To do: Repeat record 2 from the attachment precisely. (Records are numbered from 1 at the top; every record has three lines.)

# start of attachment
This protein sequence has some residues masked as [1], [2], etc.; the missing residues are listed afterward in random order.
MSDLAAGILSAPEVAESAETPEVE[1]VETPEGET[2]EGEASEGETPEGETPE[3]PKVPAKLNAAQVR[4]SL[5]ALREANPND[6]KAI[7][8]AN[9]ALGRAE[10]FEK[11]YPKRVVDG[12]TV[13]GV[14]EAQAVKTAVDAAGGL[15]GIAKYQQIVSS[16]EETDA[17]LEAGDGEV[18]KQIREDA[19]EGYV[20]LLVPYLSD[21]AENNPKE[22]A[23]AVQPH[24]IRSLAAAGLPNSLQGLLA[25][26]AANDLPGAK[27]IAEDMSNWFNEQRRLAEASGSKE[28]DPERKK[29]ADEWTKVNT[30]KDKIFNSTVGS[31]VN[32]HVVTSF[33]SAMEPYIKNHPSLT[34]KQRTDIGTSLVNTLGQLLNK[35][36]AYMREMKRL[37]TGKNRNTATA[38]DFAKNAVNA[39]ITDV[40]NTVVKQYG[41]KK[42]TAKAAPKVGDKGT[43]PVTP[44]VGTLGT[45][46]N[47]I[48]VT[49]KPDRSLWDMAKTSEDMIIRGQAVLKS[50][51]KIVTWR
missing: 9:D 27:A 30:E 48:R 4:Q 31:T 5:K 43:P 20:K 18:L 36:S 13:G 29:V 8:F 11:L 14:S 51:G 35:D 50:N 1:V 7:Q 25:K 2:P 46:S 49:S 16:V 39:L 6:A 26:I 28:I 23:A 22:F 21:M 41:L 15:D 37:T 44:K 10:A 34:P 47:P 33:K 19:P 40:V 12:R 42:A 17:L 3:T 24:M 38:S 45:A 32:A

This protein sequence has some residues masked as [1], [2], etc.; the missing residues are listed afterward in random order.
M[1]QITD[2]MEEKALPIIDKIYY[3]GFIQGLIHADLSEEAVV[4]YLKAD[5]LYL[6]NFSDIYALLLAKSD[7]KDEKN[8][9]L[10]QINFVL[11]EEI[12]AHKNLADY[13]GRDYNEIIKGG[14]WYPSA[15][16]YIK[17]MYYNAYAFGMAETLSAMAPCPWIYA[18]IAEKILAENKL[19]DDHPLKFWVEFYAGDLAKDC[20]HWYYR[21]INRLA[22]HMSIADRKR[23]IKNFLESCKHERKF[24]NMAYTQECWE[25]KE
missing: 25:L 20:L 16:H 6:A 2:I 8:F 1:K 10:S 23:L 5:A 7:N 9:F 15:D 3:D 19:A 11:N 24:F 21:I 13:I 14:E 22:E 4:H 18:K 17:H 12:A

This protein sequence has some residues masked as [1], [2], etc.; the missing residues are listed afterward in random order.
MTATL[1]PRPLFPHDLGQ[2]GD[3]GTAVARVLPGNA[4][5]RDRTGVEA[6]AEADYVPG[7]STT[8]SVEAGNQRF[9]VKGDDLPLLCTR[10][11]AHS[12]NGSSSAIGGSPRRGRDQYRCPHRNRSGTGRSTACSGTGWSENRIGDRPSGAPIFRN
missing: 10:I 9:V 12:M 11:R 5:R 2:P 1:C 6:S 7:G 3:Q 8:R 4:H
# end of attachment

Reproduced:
This protein sequence has some residues masked as [1], [2], etc.; the missing residues are listed afterward in random order.
M[1]QITD[2]MEEKALPIIDKIYY[3]GFIQGLIHADLSEEAVV[4]YLKAD[5]LYL[6]NFSDIYALLLAKSD[7]KDEKN[8][9]L[10]QINFVL[11]EEI[12]AHKNLADY[13]GRDYNEIIKGG[14]WYPSA[15][16]YIK[17]MYYNAYAFGMAETLSAMAPCPWIYA[18]IAEKILAENKL[19]DDHPLKFWVEFYAGDLAKDC[20]HWYYR[21]INRLA[22]HMSIADRKR[23]IKNFLESCKHERKF[24]NMAYTQECWE[25]KE
missing: 25:L 20:L 16:H 6:A 2:I 8:F 1:K 10:S 23:L 5:A 7:N 9:F 15:D 3:D 19:A 11:N 24:F 21:I 13:I 14:E 22:E 4:H 18:K 17:H 12:A